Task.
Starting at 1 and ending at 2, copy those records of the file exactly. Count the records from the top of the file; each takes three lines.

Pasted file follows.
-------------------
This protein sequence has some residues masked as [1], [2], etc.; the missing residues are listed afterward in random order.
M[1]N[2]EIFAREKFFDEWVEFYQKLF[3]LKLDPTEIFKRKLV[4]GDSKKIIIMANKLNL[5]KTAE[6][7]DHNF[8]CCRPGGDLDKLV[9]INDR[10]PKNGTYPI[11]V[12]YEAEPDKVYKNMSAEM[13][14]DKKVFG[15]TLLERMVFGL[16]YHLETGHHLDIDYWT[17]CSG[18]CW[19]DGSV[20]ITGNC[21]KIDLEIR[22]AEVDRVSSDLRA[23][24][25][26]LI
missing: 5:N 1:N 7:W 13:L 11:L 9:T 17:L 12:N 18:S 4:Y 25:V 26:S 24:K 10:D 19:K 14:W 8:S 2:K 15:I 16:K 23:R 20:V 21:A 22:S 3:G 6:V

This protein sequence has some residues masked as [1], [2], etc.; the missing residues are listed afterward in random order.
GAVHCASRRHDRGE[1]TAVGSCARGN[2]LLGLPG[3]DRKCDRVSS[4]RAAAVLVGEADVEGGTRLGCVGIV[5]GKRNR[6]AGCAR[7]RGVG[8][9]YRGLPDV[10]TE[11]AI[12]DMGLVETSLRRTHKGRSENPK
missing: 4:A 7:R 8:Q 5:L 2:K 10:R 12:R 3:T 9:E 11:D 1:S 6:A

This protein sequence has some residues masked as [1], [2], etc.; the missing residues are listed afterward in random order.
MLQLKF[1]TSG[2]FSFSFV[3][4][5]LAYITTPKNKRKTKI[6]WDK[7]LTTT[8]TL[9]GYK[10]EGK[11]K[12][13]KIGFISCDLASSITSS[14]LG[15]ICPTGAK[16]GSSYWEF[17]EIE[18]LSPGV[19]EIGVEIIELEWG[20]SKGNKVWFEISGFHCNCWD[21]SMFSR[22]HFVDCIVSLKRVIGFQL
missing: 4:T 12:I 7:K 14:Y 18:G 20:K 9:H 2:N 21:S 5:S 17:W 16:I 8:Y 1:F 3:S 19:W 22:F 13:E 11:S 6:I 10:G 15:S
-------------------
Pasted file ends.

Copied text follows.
This protein sequence has some residues masked as [1], [2], etc.; the missing residues are listed afterward in random order.
M[1]N[2]EIFAREKFFDEWVEFYQKLF[3]LKLDPTEIFKRKLV[4]GDSKKIIIMANKLNL[5]KTAE[6][7]DHNF[8]CCRPGGDLDKLV[9]INDR[10]PKNGTYPI[11]V[12]YEAEPDKVYKNMSAEM[13][14]DKKVFG[15]TLLERMVFGL[16]YHLETGHHLDIDYWT[17]CSG[18]CW[19]DGSV[20]ITGNC[21]KIDLEIR[22]AEVDRVSSDLRA[23][24][25][26]LI
missing: 5:N 1:N 7:W 13:L 11:L 9:T 17:L 12:N 18:S 4:Y 25:V 26:S 24:K 10:D 19:K 14:W 8:S 2:K 15:I 16:K 23:R 20:V 21:A 22:S 3:G 6:V

This protein sequence has some residues masked as [1], [2], etc.; the missing residues are listed afterward in random order.
GAVHCASRRHDRGE[1]TAVGSCARGN[2]LLGLPG[3]DRKCDRVSS[4]RAAAVLVGEADVEGGTRLGCVGIV[5]GKRNR[6]AGCAR[7]RGVG[8][9]YRGLPDV[10]TE[11]AI[12]DMGLVETSLRRTHKGRSENPK
missing: 4:A 7:R 8:Q 5:L 2:K 10:R 12:R 3:T 9:E 11:D 1:S 6:A